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5 Comments
  1. Joe, this is a great synopsis of a very diverse life. I can relate to the SCUBA diving . . . while I did not have the desire to join the Navy to pursue my interest, in the late 1960s and early 1970s I read practically every book on SCUBA diving, submarines and related topics.

    I suffered from severe sinus problems as far back as I can remember, so that probably stopped me from taking a class. I was tempted one summer at Fort Knox to take a diving class, but the $75 fee (probably close to $450 or more in today’s dollars) meant cutting a LOT of extra lawns and saving everything I made including my allowance.

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    • Sorry about the diving Vann. It is a most wonderful experience, my son became qualified and we dove off Cozumel and had the time of our lives. I still love it and I still fondly, very fondly, remember my days as an Army Brat. Simply the best. I have now lived in the OKC area for 30 years. Wow…….all my life, 3 years was the longest ecer spent in one place. I miss that, but too old to move and too old to ride bikes into the Valley at Landtuhl, Germay and into town to schwimbad  or up to Nanstien castle. Luckily I still have picture and my junior high friends who keep in touch. Allan Kennedy will be here in october, from Virginia. Nice. Thanks for the website.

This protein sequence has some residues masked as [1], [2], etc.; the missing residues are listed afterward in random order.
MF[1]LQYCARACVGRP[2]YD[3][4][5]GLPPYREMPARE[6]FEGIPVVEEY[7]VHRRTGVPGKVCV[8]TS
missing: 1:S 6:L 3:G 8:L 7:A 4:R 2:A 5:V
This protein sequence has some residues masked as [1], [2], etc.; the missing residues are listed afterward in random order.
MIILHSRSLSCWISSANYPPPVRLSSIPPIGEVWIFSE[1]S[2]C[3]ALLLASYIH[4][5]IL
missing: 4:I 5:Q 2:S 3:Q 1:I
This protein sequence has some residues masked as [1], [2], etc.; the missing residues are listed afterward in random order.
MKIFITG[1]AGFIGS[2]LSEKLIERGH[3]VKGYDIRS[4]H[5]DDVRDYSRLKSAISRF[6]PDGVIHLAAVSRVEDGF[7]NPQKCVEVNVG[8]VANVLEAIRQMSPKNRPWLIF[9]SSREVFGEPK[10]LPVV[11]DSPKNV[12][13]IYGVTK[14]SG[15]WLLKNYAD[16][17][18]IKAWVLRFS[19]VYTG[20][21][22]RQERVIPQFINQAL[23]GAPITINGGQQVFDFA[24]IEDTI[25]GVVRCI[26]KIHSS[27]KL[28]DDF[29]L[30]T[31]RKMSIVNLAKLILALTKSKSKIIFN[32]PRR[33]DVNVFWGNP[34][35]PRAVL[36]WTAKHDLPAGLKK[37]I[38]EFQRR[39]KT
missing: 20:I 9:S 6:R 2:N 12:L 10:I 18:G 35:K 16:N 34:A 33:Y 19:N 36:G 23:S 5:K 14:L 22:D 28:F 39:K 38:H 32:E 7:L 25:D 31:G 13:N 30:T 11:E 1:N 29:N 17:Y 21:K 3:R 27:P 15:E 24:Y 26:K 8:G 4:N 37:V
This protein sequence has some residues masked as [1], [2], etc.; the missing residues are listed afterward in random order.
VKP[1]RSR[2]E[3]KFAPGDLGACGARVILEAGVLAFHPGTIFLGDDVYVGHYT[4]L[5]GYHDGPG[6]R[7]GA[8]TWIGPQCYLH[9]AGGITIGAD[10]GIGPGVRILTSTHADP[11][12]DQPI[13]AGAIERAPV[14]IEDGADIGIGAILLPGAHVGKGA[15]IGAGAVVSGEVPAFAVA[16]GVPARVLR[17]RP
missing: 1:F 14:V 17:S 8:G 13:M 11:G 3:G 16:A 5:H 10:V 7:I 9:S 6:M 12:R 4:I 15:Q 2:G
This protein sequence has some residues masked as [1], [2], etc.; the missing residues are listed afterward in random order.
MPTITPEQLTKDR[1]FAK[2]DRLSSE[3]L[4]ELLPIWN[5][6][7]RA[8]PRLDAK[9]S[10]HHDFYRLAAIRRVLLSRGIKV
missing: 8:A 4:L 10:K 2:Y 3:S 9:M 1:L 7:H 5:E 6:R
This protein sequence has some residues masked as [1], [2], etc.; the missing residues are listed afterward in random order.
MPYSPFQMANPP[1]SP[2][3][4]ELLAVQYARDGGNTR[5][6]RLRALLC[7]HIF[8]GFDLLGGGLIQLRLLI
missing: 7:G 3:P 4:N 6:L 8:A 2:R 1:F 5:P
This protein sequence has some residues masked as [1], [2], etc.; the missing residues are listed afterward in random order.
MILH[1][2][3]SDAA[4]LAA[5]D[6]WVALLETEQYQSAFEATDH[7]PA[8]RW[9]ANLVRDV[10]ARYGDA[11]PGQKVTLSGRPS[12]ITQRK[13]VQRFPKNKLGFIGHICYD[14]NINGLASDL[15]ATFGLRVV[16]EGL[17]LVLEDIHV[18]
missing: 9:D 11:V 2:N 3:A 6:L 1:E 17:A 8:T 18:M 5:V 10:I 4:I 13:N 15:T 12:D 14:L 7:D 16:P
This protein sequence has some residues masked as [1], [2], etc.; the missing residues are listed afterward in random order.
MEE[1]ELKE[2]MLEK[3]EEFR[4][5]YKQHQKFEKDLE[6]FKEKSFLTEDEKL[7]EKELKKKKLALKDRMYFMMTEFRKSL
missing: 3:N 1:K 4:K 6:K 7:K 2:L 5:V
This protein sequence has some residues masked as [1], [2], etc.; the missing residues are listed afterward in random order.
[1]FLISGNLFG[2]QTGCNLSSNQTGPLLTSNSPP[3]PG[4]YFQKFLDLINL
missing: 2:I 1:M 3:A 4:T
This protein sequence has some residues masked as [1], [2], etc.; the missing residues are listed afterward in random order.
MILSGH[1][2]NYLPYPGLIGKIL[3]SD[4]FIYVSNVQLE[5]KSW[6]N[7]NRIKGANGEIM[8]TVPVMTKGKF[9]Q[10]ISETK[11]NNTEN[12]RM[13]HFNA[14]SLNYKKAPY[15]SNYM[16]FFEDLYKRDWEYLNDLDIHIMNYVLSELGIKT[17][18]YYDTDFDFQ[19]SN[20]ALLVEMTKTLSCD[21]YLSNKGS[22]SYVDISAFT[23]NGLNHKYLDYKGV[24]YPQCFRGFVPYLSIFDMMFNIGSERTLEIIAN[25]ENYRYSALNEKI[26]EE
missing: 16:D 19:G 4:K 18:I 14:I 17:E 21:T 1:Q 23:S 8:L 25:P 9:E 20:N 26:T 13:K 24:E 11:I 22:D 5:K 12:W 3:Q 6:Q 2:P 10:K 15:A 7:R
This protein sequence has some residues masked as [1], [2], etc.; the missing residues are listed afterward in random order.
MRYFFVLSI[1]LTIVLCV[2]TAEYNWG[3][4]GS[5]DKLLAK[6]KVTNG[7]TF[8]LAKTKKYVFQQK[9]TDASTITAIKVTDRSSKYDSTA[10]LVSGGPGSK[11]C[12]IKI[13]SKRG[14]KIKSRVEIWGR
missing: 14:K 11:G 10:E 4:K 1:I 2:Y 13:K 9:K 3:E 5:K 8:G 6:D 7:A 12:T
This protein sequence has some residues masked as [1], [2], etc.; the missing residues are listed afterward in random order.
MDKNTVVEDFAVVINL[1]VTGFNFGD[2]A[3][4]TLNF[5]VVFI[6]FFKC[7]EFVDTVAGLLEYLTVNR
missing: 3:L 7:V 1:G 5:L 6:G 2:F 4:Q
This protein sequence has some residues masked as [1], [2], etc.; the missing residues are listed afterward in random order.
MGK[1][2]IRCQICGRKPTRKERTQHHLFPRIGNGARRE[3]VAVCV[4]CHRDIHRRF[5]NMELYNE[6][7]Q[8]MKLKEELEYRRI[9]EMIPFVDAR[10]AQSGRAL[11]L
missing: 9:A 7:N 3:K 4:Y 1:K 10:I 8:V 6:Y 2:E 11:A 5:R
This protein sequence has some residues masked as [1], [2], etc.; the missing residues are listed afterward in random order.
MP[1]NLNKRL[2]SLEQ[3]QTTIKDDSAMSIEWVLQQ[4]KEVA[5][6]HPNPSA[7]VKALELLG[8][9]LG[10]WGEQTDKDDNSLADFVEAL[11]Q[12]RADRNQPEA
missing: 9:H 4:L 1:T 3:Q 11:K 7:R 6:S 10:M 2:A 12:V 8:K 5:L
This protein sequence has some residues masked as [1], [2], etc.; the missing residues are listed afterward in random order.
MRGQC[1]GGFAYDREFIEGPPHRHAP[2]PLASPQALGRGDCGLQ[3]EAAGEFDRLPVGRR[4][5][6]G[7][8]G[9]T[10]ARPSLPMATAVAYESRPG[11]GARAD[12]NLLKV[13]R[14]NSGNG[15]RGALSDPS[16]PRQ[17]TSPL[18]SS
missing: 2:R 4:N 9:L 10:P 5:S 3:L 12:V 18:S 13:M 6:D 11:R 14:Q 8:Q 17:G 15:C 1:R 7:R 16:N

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  2. Did you know a miss Patty Smith While you were living on base at 2nd general hospital?

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    • Sorry, I am not familiar with that name/ but will look int the yearbook. I will ask the old LAMC gang when we get together in 2012. Looking at the old yearbook from 1961-62 is such a blast and havinng six classmates, we can recognize almost all the kids. I got to go back in 1977 and tour the base as well as hiking the Valley once again. I loved those three years and what a treat to still be in touch with a half dozen of the people most important to me as a teenager.

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  3. Joe! I lived in building 1174 at Vogelweh from 1956 until 1959. Sorry I missed you! I’m now in Norfolk, VA